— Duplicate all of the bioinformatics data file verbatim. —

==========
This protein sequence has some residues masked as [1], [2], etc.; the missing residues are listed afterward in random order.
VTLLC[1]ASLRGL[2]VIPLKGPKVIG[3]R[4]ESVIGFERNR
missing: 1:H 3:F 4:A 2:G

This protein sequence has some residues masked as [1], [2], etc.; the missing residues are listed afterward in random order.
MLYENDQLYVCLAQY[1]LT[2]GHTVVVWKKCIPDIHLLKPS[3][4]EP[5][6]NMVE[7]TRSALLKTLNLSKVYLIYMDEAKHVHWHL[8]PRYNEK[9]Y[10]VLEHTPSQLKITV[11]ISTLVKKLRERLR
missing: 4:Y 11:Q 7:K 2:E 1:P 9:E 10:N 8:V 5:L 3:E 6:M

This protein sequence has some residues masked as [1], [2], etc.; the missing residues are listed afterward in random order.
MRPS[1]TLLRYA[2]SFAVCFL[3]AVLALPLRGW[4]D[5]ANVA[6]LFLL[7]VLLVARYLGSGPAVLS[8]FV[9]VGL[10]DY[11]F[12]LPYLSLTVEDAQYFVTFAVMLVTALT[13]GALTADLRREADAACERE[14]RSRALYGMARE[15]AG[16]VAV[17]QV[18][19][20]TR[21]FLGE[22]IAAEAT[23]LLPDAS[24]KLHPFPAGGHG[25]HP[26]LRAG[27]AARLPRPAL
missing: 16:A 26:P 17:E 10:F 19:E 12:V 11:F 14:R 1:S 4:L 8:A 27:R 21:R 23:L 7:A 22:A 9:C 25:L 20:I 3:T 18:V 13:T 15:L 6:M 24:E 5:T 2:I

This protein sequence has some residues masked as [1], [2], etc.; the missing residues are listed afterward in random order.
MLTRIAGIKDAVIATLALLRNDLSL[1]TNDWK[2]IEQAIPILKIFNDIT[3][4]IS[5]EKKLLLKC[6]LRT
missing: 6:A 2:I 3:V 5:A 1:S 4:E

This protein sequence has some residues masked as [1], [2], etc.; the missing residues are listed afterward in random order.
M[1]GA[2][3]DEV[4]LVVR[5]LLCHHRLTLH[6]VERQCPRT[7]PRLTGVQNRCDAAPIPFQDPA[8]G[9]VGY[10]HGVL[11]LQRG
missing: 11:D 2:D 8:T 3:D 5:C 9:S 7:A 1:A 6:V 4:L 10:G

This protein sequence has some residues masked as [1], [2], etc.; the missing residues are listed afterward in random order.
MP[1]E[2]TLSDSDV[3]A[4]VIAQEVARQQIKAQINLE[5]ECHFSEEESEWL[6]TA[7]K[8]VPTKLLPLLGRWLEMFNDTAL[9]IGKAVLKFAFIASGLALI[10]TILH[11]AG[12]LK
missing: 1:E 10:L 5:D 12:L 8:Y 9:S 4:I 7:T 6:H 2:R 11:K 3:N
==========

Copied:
This protein sequence has some residues masked as [1], [2], etc.; the missing residues are listed afterward in random order.
VTLLC[1]ASLRGL[2]VIPLKGPKVIG[3]R[4]ESVIGFERNR
missing: 1:H 3:F 4:A 2:G

This protein sequence has some residues masked as [1], [2], etc.; the missing residues are listed afterward in random order.
MLYENDQLYVCLAQY[1]LT[2]GHTVVVWKKCIPDIHLLKPS[3][4]EP[5][6]NMVE[7]TRSALLKTLNLSKVYLIYMDEAKHVHWHL[8]PRYNEK[9]Y[10]VLEHTPSQLKITV[11]ISTLVKKLRERLR
missing: 4:Y 11:Q 7:K 2:E 1:P 9:E 10:N 8:V 5:L 3:E 6:M

This protein sequence has some residues masked as [1], [2], etc.; the missing residues are listed afterward in random order.
MRPS[1]TLLRYA[2]SFAVCFL[3]AVLALPLRGW[4]D[5]ANVA[6]LFLL[7]VLLVARYLGSGPAVLS[8]FV[9]VGL[10]DY[11]F[12]LPYLSLTVEDAQYFVTFAVMLVTALT[13]GALTADLRREADAACERE[14]RSRALYGMARE[15]AG[16]VAV[17]QV[18][19][20]TR[21]FLGE[22]IAAEAT[23]LLPDAS[24]KLHPFPAGGHG[25]HP[26]LRAG[27]AARLPRPAL
missing: 16:A 26:P 17:E 10:F 19:E 12:V 11:F 14:R 1:S 4:L 8:A 27:R 21:R 23:L 7:A 22:A 9:C 25:L 20:I 3:T 18:V 13:T 15:L 6:M 24:E 5:T 2:I

This protein sequence has some residues masked as [1], [2], etc.; the missing residues are listed afterward in random order.
MLTRIAGIKDAVIATLALLRNDLSL[1]TNDWK[2]IEQAIPILKIFNDIT[3][4]IS[5]EKKLLLKC[6]LRT
missing: 6:A 2:I 3:V 5:A 1:S 4:E

This protein sequence has some residues masked as [1], [2], etc.; the missing residues are listed afterward in random order.
M[1]GA[2][3]DEV[4]LVVR[5]LLCHHRLTLH[6]VERQCPRT[7]PRLTGVQNRCDAAPIPFQDPA[8]G[9]VGY[10]HGVL[11]LQRG
missing: 11:D 2:D 8:T 3:D 5:C 9:S 7:A 1:A 6:V 4:L 10:G

This protein sequence has some residues masked as [1], [2], etc.; the missing residues are listed afterward in random order.
MP[1]E[2]TLSDSDV[3]A[4]VIAQEVARQQIKAQINLE[5]ECHFSEEESEWL[6]TA[7]K[8]VPTKLLPLLGRWLEMFNDTAL[9]IGKAVLKFAFIASGLALI[10]TILH[11]AG[12]LK
missing: 1:E 10:L 5:D 12:L 8:Y 9:S 4:I 7:T 6:H 2:R 11:K 3:N